A couple of years ago, I was no-kill all the way, and any other shelter was horrible and not anything I’d ever even thinking about supporting. Since then, I’ve had a change of heart.
Here’s the thing that got me: It’s not the animals’ fault they ended up at a bad place.
Do I like kill shelters? No. Are they horrible, sad places that euthanize cats and dogs right and left? Yes. Is killing for space the most awful idea ever? Yes.
But do those animals deserve the same chance at a happy forever home as the ones in beautifully decorated, plush, well-supported and well-funded no-kill shelters? Oh, hell yes. They just have a deadline for finding it.
I used to shout from the mountaintops how fabulous my favorite shelter was (“Like a little slice of heaven” was my favorite line). Go there and adopt a cat, I would say! Poor so-and-so has been there for almost two years and still hasn’t found a home!
Almost two years?! That lucky kitty! If he doesn’t find a home, he’s still alive and being cared for.
I’m not saying I don’t support them — I absolutely 100 percent do. We need no-kill shelters, and don’t get me wrong: Every single shelter should be a no-kill shelter.
But they need help to get to that. If the animals aren’t adopted out, then how can the shelters keep taking in more? And they have to take in more, because someone is always finding a litter of kittens or a stray cat or (in the saddest scenarios) surrendering her longtime pet (do NOT get me started on people surrendering pets). More need to go out, so more can go in. It’s a circle.
So this is how I have been spending almost all my effort lately — for a kill shelter. There are some of the most wonderful cats at my local animal control! Tiny cats, big cats, tabby cats, black cats, pretty cats, ugly cats, Siamese, Russian Blues, Bombays, and mutts ÔÇô- all pawing at their cages hoping someone will take them home. All wonderful!
They talk when you walk by their cages and show you their bellies if you reach in. They purr the second it looks like they might be getting some attention. They rub their heads on your face and look at you with wide eyes, hoping you’re the one to break them out ÔÇô- just like the cats at no-kill shelters.
And yet people avoid the place like the plague.
“Oh, I’m not volunteering there. It’s a kill shelter. It’s too sad.”
“Eww, they are a kill shelter? The people there must not care about the animals.”
“The cats are in steel cages with no toys or attention? They are probably not friendly.”
But if people like us don’t help get the word out about animals in kill shelters and try and find them homes, how in the world are they going to get out of there safely? How can it ever be less “sad” if we don’t help it get that way? On average, they have a few weeks to get out, but sometimes it’s as little as a few days.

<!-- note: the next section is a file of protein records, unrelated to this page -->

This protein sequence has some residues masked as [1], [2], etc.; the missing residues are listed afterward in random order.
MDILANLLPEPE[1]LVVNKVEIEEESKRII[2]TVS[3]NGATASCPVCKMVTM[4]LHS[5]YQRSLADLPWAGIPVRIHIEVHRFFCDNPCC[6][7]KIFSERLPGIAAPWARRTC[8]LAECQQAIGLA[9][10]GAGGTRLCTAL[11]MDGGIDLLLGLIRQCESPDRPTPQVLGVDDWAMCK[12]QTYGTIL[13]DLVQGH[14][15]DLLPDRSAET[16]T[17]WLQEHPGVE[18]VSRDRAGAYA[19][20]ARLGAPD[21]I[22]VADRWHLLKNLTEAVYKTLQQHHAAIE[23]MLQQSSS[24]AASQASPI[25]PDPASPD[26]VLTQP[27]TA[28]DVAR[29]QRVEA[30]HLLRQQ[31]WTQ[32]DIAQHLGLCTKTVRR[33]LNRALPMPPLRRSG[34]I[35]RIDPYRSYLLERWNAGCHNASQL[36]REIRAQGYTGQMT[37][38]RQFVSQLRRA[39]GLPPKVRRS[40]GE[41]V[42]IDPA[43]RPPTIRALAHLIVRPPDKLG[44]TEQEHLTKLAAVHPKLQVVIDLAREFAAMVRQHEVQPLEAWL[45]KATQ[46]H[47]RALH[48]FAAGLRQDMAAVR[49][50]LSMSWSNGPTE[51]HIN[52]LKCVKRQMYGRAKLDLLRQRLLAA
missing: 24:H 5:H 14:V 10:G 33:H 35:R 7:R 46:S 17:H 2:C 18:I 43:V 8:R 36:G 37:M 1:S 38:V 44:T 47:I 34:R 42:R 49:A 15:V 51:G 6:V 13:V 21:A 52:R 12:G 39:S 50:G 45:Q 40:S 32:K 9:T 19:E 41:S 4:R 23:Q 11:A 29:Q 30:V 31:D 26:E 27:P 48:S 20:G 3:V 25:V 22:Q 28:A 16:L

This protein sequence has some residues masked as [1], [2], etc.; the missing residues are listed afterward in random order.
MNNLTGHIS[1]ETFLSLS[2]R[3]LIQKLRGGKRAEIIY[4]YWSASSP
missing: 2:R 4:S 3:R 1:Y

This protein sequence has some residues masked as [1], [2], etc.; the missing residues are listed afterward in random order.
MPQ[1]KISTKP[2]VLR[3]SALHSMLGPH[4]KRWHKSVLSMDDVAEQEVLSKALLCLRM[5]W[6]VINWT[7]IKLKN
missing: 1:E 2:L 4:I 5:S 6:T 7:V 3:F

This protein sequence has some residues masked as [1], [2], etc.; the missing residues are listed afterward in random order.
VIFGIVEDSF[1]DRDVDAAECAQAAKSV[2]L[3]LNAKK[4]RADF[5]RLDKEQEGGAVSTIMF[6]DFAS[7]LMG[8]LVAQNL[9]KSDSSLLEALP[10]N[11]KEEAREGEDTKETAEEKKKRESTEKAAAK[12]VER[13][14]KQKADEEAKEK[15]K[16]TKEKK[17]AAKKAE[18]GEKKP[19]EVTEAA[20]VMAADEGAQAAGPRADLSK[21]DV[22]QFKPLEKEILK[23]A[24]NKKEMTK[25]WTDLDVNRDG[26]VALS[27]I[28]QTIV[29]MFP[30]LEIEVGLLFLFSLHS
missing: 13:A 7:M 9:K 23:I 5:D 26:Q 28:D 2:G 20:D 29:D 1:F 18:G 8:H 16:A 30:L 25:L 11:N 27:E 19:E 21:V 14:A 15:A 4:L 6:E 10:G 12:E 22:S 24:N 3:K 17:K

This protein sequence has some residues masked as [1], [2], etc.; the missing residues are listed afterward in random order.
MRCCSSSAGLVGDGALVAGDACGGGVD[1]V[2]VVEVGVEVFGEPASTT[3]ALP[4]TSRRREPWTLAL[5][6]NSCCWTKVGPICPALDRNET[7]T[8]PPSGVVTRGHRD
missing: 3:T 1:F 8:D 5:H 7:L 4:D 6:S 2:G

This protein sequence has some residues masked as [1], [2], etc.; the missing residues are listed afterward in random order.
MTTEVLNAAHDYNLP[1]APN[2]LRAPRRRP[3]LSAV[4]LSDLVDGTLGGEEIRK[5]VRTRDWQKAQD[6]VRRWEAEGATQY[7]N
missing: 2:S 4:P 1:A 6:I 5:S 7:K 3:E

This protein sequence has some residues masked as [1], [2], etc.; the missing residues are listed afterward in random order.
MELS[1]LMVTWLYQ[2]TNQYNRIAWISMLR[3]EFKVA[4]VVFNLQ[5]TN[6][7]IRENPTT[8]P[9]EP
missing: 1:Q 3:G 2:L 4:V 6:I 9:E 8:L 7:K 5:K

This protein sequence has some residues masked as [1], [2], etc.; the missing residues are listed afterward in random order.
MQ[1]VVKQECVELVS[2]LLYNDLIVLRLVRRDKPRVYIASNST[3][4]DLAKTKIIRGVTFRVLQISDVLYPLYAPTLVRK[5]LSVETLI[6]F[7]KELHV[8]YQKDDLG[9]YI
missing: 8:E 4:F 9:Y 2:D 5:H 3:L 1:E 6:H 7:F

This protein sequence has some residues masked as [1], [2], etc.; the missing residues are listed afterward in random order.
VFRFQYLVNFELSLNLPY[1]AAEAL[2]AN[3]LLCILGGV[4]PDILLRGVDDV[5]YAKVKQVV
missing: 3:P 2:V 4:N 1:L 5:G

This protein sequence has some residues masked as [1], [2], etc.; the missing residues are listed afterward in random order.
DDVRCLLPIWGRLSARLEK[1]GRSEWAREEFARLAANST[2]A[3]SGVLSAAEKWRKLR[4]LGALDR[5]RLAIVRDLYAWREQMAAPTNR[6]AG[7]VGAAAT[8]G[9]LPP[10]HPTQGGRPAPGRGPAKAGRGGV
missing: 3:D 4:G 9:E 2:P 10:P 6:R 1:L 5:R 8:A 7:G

Every single animal who makes it out of animal control is a win. They deserve a loving home with a soft bed and fun toys and a loving family. They didn’t ask to be sent to this horrible place, but they can’t ask to get out, either.
It’s up to us to help them get out.
That’s why I broke my staunch “no-kill only” pledge, and why I hope more people will, too. Animal control is not a pretty place, but it will never get any better without help and support. Imagine what a difference we can make if more people work together to do this!
Here are some ways you can help:
This is not for the weak, because the reality is that many of those cats or dogs you go visit to play with and socialize won’t make it out. But even if they don’t, they deserve to know love, don’t they? And with this love and attention, you’re making them less scared, happier, and more adoptable. Trust me, it makes a big difference.
2. Take pictures
The photos on sites for animal control and animal services are often just the intake photos. The animals are absolutely petrified, and often in traps. Who wants to adopt those cats, compared to the glamour shots offered up by nicer places? Let’s get these animals some better pictures!
3. Spread the word
Some people don’t realize that these places put down animals, and how quickly it often happens. They think that if they surrender their pretty kitty there, she’ll definitely find a home because “she’s a great cat!” Oh, she may be, but so are the other 50 cats there. Let’s get more people in these places to adopt these babies!
4. Share the animals
Our local animal control has Urgent Cats of Broward and Urgent Dogs of Broward Facebook pages. Volunteers visit and take nice pictures and share them here, and other people then share them, and so on — and many dogs and cats get adopted because of it! Transport is often available, so many end up going out of state to homes. Social media is a wonderful place to network.
One final note (so I don’t get destroyed in the comments):
I think no-kill shelters are awesome (My favorite one is still a little slice of heaven!). And if more pets get adopted from them, then (logic says) that they can take in more, hopefully even from animal controls. I get that, and I have many friends at wonderful no-kill shelters who have taken many cats out of our local animal control. But often no-kill places have just as many surrenders trying to come in, so ultimately they don’t have the space to help clear out the kill shelters.
I say, help somewhere. Kill or no-kill. Basically, I’m just pro-cat. Whichever ones need the most help, that’s where I’ll be.
At the time of this writing, all of the cats pictured in this post are available for adoption from Broward Animal Care in Pompano Beach, Florida. If you’re interested, please click their names for more info about them: Caruso, Gary, Emma, Macy and Manda.